| Two Conservative Groups - The Competitive Enterprise Institute and the 60 Plus Association- joined State National Bank of Big Spring, Texas on Thursday in a lawsuit challenging the constitutionality of two provisions of the Dodd-Frank Wall Street Reform and Consumer Protection Act. The lawsuit argues that the Consumer Financial Protection Bureau (CFPB), which regulates consumer financial products and services, and the Financial Stability Oversight Council (FSOC), which was established up to address systemic risks posed by large banks, are both unconstitutional.
The lawsuit also challenges the constitutionality of President Obama's recess appointment of Ohio Attorney General Richard Cordray to the head of the Bureau of Consumer Financial Protection. Senate Republicans had voted down Cordray's nomination after vowing publicly to hamstring the agency by derailing any nominee. Then, they held brief "pro forma" sessions of Congress to prevent recess appointments. President Obama eventually bypassed the Senate and installed Cordray anyway, arguing that because the short sessions do not constitute substantial work, they could be ignored for appointment purposes.
The CFPB aims to ensure American consumers get clear, accurate information as they shop for mortgages, credit cards, and other financial services so that they can avoid hidden fees and abusive and deceptive lending practices. The FSOC, which was created in response to the global financial crisis in 2008, is a collection of the nation's most influential regulators. The Council collects and analyzes information from financial institutions and other interconnected entities to identify systemic risks to U.S. financial stability. The lawsuit alleges that the CFPB and FSOC "comprise unprecedented violations" of the separation of powers and checks and balances contemplated in the Constitution.
From the filing:
"First, the CFPB's formation and operation violates the Constitution's separation of powers. Title X of the Dodd-Frank Act delegates effectively unbounded power to the CFPB, and couples that power with provisions insulating CFPB against meaningful checks by the Legislative, Executive, and Judicial Branches... below. Taken together, these provisions remove all effective limits on the CFPB Director's discretion, a violation of the separation of powers.
FSOC's formation and operation violates the Constitution's separation of Powers. FSOC has sweeping and unprecedented discretion to choose which nonbank financial companies are "systemically important" (or, "too big to fail"). That designation signals that the selected companies have the implicit backing of the federal government-and, accordingly, an unfair advantage over competitors in attracting scarce, fungible investment capital."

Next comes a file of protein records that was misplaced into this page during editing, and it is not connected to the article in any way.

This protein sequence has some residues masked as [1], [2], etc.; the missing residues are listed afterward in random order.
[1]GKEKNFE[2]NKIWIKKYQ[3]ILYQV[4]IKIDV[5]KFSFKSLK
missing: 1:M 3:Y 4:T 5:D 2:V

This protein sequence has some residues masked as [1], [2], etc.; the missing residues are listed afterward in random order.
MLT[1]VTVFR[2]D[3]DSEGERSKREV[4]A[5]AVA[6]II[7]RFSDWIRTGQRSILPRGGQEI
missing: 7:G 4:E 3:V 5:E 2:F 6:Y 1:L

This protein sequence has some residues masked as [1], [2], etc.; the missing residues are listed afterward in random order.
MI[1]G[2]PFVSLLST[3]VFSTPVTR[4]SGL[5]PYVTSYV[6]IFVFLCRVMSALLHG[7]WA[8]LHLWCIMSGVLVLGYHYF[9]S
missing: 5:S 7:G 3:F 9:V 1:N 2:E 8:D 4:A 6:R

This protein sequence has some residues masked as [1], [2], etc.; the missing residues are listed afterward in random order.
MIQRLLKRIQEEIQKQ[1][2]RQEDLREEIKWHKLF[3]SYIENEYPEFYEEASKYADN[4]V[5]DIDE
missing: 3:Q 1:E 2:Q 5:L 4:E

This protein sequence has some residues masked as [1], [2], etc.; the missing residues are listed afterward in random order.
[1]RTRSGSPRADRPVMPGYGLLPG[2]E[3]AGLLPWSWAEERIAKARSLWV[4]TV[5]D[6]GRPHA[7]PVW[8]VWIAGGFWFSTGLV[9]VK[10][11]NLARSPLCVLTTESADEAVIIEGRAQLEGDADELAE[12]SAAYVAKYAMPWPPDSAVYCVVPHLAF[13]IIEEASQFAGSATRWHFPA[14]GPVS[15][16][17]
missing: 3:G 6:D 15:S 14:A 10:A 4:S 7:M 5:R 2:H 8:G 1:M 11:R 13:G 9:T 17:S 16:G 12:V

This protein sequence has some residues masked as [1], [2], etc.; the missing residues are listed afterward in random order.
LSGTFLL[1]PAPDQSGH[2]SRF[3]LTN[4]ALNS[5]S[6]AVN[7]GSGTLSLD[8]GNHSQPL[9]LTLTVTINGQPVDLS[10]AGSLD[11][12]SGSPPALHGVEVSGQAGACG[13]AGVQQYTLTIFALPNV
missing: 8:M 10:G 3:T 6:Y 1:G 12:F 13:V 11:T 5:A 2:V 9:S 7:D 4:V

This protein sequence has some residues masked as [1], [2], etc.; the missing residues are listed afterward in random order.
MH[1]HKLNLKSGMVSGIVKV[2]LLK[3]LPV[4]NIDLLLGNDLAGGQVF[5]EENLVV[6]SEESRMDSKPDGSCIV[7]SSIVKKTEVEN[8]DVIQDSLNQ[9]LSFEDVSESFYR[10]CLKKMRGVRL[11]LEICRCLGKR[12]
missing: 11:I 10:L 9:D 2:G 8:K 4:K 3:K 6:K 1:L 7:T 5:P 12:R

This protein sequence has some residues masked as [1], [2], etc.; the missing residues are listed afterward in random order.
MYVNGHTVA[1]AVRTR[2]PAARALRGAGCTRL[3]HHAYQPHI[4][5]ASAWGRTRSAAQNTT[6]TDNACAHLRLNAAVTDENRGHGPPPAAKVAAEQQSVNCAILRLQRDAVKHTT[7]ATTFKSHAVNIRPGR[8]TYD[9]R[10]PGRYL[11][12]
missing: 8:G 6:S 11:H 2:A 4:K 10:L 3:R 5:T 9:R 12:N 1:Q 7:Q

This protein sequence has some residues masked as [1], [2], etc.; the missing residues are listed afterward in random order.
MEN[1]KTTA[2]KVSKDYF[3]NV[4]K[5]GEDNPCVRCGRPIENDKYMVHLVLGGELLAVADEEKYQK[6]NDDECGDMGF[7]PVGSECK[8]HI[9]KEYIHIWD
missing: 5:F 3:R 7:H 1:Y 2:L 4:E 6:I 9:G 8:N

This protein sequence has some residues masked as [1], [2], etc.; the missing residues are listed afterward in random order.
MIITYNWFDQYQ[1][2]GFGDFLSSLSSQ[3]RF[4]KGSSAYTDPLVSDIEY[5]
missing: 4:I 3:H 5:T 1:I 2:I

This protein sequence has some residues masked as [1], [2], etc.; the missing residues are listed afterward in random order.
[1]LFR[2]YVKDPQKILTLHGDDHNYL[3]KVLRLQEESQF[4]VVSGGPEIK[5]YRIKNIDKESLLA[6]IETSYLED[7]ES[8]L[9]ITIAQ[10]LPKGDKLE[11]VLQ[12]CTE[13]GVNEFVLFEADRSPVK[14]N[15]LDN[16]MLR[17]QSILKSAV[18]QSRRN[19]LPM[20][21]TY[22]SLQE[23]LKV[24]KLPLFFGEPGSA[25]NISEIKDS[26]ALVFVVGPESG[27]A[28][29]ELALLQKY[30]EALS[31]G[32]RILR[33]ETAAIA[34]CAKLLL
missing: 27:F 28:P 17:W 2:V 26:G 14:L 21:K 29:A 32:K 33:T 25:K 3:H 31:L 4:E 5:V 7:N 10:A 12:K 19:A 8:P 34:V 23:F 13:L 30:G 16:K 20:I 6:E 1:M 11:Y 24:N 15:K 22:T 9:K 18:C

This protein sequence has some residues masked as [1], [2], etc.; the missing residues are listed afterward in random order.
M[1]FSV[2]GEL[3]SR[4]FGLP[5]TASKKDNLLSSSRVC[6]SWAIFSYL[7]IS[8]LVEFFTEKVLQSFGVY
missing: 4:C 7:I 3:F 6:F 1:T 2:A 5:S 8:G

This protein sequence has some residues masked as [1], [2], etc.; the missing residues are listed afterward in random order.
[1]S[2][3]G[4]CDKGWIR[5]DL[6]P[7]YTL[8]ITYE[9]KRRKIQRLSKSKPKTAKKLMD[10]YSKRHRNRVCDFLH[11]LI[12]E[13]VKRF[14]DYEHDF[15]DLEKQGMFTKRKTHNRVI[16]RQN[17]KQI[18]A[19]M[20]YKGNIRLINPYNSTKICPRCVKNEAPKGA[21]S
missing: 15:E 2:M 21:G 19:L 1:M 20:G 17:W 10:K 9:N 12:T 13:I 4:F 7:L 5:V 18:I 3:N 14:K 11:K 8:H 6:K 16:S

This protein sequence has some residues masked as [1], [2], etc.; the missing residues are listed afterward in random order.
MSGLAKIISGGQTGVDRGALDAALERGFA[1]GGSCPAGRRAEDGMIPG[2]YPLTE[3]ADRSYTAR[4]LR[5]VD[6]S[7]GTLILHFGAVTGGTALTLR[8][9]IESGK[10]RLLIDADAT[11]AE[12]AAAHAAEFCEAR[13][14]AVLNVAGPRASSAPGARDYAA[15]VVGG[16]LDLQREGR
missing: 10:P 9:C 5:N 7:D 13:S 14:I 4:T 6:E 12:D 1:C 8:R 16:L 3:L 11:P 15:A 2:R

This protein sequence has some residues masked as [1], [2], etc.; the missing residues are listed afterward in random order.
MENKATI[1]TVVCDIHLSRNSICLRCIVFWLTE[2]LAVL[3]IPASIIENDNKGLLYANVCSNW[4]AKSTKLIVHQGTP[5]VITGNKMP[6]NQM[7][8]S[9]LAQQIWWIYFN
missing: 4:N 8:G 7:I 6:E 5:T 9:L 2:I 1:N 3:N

It seems to me that claiming the CFPB and the FSOC violate separation of powers and checks and balances ignores the fact that the agency was created by, and can be changed by, Congress. And the FSOC makes it tough for banks to get "too big to fail" in the first place by imposing rules for capital, leverage, and liquidity. It also has the authority to break up large companies by requiring them to divest holdings as a last resort. So, the notion that the FSOC will create a two-tiered financial system seems to ignore that the FSOC's main goal is to create a level playing field for all banks. Its overarching goal is to prevent the need for taxpayer-funded bailouts of big banks in the first place.
A CFPB Spokessman was dismissive of the suit:
"The lawsuit appears to dredge up old arguments that have already been discredited," said bureau spokesman Jennifer Howard. We're going to keep our focus on the important work Congress created us to do - making markets work for consumers and responsible providers."
I think the CFPB and the FSOC are probably both safe in the face of this lawsuit, which seems like an election-year stunt designed to gin up the birthers and Tea Party base of the modern Republican party. They seem to revel in banal blather about the evils of government doing anything to protect people cloaked in Constitutional jargon.